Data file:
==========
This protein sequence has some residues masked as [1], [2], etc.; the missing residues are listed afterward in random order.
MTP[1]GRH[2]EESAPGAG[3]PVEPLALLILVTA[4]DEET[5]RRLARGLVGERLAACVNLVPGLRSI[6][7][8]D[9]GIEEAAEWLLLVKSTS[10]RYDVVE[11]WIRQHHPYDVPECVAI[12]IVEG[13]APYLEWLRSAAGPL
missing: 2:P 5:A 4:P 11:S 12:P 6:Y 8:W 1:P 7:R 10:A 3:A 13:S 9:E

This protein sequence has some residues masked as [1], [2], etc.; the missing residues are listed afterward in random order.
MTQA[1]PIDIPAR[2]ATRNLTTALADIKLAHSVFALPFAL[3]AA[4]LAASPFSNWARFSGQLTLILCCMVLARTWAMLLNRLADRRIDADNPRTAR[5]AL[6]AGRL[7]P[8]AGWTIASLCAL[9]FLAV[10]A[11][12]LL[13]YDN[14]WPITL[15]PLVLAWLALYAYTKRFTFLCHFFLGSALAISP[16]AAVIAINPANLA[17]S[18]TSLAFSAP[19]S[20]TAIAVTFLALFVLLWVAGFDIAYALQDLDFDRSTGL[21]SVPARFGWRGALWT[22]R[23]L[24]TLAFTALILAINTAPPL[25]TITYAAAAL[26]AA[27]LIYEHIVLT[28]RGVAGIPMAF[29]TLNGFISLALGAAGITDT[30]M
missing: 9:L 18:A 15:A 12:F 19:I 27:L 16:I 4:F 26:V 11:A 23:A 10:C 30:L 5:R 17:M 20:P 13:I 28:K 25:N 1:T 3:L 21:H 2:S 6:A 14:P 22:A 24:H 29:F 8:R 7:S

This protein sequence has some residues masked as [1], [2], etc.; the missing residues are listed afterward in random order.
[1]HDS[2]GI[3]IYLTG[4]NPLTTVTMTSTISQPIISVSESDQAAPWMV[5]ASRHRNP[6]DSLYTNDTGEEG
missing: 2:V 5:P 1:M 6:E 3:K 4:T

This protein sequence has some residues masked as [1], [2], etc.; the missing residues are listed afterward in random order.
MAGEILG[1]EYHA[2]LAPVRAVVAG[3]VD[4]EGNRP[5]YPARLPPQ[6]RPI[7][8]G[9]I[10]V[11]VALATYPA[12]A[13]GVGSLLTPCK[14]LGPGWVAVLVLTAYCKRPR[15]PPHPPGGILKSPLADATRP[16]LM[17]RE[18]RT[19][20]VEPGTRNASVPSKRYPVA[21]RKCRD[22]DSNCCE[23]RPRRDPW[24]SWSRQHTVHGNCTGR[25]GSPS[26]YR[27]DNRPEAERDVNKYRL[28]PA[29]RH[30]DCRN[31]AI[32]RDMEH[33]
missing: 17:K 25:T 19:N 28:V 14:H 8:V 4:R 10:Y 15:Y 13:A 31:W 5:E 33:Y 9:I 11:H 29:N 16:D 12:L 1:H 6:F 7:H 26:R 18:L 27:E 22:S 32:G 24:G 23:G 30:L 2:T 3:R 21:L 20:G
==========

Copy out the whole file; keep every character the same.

This protein sequence has some residues masked as [1], [2], etc.; the missing residues are listed afterward in random order.
MTP[1]GRH[2]EESAPGAG[3]PVEPLALLILVTA[4]DEET[5]RRLARGLVGERLAACVNLVPGLRSI[6][7][8]D[9]GIEEAAEWLLLVKSTS[10]RYDVVE[11]WIRQHHPYDVPECVAI[12]IVEG[13]APYLEWLRSAAGPL
missing: 2:P 5:A 4:P 11:S 12:P 6:Y 8:W 1:P 7:R 10:A 3:A 13:S 9:E

This protein sequence has some residues masked as [1], [2], etc.; the missing residues are listed afterward in random order.
MTQA[1]PIDIPAR[2]ATRNLTTALADIKLAHSVFALPFAL[3]AA[4]LAASPFSNWARFSGQLTLILCCMVLARTWAMLLNRLADRRIDADNPRTAR[5]AL[6]AGRL[7]P[8]AGWTIASLCAL[9]FLAV[10]A[11][12]LL[13]YDN[14]WPITL[15]PLVLAWLALYAYTKRFTFLCHFFLGSALAISP[16]AAVIAINPANLA[17]S[18]TSLAFSAP[19]S[20]TAIAVTFLALFVLLWVAGFDIAYALQDLDFDRSTGL[21]SVPARFGWRGALWT[22]R[23]L[24]TLAFTALILAINTAPPL[25]TITYAAAAL[26]AA[27]LIYEHIVLT[28]RGVAGIPMAF[29]TLNGFISLALGAAGITDT[30]M
missing: 9:L 18:A 15:A 12:F 19:I 27:L 16:I 4:F 26:V 11:A 23:A 10:C 30:L 5:R 17:M 20:P 13:I 28:K 25:N 1:T 3:L 21:H 2:S 6:A 14:P 22:A 24:H 29:F 8:R 7:S

This protein sequence has some residues masked as [1], [2], etc.; the missing residues are listed afterward in random order.
[1]HDS[2]GI[3]IYLTG[4]NPLTTVTMTSTISQPIISVSESDQAAPWMV[5]ASRHRNP[6]DSLYTNDTGEEG
missing: 2:V 5:P 1:M 6:E 3:K 4:T

This protein sequence has some residues masked as [1], [2], etc.; the missing residues are listed afterward in random order.
MAGEILG[1]EYHA[2]LAPVRAVVAG[3]VD[4]EGNRP[5]YPARLPPQ[6]RPI[7][8]G[9]I[10]V[11]VALATYPA[12]A[13]GVGSLLTPCK[14]LGPGWVAVLVLTAYCKRPR[15]PPHPPGGILKSPLADATRP[16]LM[17]RE[18]RT[19][20]VEPGTRNASVPSKRYPVA[21]RKCRD[22]DSNCCE[23]RPRRDPW[24]SWSRQHTVHGNCTGR[25]GSPS[26]YR[27]DNRPEAERDVNKYRL[28]PA[29]RH[30]DCRN[31]AI[32]RDMEH[33]
missing: 17:K 25:T 19:N 28:V 14:H 8:V 4:R 10:Y 15:Y 13:A 31:W 5:E 33:Y 9:I 11:H 29:N 16:D 12:L 1:H 6:F 7:H 26:R 18:L 27:E 22:S 32:G 24:G 23:G 30:L 2:T 3:R 21:L 20:G